Sea creatures’ fishy scent protects them from deep-sea high pressures
Physicists worked out how a chemical called TMAO helps fish endure crushing undersea pressures
The biggest obstacle to living at our ocean’s greatest depths isn’t the cold or perpetual darkness. It’s the intense pressure that comes from living under a column of seawater many kilometers (miles) deep. Yet some seemingly fragile, non-armored fish live there comfortably. Scientists have seen hints that as the depth of the watery ecosystem increases, one chemical in a fish’s body increases. But how it might help creatures withstand what should be bone-crushing pressures remained a mystery. Until now.
The new discovery teaches us how life “has adapted to extreme environmental conditions,” says Lorna Dougan. She’s a physicist at the University of Leeds in England. Her team published its new findings in the September 2022 Communications Chemistry.
Learning how this chemical works might also help other research fields where life’s molecules must withstand pressure. Biomedicine is one example. The food industry is another.
The chemical is known as TMAO. That’s short for trimethylamine (Try-METH-ul-uh-meen) N-oxide. You probably haven’t heard of it, says Paul Yancey — a marine biologist at Whitman College in Walla Walla, Wash. But “everyone has smelled it that’s ever been to a fish market.” TMAO is what gives aquatic species their fishy scent.
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In 1998, Yancey first discovered why fish have this smelly chemical. “We were on a deep-sea expedition,” he recalls. His team was capturing fish at various depths. Afterward, they measured TMAO levels in the animals’ muscles. Deep-sea species had more TMAO than shallow species.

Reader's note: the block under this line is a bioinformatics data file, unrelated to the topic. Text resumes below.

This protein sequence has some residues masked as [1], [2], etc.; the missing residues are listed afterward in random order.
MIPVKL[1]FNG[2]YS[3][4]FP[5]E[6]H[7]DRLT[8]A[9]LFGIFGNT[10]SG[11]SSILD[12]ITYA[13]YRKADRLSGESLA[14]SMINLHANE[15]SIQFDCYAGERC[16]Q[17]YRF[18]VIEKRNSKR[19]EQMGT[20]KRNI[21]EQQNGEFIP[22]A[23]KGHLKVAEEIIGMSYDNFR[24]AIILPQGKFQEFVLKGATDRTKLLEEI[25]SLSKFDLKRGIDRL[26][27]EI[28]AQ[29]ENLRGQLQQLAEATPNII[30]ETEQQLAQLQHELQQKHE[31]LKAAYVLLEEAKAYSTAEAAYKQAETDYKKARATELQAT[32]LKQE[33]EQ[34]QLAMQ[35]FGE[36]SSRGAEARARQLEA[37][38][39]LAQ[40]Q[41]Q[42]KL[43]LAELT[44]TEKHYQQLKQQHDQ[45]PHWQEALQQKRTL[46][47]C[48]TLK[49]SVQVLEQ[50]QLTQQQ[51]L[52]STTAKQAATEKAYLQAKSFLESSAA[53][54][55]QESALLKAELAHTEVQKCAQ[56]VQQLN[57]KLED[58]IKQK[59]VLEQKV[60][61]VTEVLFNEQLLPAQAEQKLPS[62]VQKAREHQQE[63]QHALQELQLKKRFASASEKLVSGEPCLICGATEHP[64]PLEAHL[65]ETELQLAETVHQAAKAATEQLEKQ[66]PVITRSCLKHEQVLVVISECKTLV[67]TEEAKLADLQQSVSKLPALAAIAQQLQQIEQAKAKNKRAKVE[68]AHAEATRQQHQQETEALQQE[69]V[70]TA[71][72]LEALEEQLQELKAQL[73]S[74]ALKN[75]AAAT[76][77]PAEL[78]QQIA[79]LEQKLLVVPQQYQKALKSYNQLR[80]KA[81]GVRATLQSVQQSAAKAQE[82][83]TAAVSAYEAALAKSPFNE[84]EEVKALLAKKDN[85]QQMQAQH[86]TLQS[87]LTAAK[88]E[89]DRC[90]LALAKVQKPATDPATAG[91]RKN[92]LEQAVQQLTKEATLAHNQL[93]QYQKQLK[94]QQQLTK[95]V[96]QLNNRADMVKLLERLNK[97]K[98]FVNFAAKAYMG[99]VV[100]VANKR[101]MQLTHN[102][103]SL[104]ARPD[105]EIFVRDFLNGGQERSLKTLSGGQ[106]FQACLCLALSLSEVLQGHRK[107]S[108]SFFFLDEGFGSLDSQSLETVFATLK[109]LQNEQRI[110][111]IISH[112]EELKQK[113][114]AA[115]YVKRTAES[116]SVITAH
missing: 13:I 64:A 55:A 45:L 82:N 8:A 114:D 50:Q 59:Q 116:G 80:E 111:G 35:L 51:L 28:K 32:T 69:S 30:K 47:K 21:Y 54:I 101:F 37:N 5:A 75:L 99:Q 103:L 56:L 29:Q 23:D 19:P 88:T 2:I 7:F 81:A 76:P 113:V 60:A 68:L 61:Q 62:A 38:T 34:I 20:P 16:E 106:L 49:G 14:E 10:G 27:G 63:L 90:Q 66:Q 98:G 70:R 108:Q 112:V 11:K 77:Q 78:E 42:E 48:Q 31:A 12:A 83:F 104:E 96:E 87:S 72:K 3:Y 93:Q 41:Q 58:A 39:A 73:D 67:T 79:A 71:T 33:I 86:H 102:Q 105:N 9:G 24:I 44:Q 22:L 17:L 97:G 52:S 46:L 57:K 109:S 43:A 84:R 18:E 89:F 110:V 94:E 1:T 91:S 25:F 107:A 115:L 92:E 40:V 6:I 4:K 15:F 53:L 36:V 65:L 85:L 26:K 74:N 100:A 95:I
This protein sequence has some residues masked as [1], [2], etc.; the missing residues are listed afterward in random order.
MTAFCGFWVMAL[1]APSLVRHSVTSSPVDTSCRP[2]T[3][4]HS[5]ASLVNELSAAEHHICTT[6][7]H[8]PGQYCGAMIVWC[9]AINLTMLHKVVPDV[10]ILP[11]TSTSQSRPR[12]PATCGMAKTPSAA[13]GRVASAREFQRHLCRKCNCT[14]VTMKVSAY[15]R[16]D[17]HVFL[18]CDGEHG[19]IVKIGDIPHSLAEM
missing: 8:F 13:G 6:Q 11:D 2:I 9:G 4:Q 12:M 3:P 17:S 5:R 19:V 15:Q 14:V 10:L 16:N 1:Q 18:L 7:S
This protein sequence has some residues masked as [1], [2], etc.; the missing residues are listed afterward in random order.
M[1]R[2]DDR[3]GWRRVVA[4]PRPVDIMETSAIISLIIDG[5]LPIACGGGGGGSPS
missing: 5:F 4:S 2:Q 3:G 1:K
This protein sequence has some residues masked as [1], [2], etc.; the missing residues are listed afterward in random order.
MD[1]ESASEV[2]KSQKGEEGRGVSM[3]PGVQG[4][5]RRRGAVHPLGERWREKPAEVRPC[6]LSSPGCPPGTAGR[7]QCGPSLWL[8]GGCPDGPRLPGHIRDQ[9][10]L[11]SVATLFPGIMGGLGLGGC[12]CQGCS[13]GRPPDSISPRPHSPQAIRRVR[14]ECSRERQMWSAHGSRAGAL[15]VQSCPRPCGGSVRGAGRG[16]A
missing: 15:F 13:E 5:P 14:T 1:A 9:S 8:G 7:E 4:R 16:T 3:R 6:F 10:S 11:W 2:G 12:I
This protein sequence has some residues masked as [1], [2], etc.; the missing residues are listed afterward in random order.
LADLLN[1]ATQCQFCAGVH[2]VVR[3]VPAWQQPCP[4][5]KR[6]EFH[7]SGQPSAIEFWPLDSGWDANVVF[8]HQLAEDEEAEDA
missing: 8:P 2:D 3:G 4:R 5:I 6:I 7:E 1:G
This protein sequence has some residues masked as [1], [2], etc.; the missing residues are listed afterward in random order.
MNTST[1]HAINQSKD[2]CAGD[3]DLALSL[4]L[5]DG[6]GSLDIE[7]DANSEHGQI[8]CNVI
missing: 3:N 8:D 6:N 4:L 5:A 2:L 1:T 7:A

Even more interesting, that relationship was linear. Like pressure, it changed at a fairly constant rate with depth. Lots of environmental features change with depth, Yancey notes. But only pressure changes in this linear way. So that was a nice link to the TMAO data. His team published that study in the Journal of Experimental Zoology. Follow-up studies by others now confirm what had been Yancey’s hunch — that this stinky chemical is the fishes’ adaptation to high pressure.
“I’m not a physical chemist,” Yancey says, “so I couldn’t analyze the mechanism.” But in the new study, the British team has picked up where his left off. It used physics to unlock the secret workings of this molecule.
Under pressure, even water gets wacky
Water molecules normally stick together like little magnets. They form a tetrahedral (pyramid-like) structure. That gives water many of its special properties. For example, it explains how a water strider can skitter across a pond surface without sinking.
But extreme pressure squashes this network of water molecules. That’s especially true in the oceans’ deep trenches. It’s known as the hadal zone (named for the Greek god Hades who ruled the underworld). There, the pressure is “about the equivalent of an elephant standing on top of your thumb,” says Mackenzie Gerringer. She’s a marine biologist at the State University of New York (SUNY) in Geneseo. And that pressure doesn’t just press down. It pushes in from all sides, too.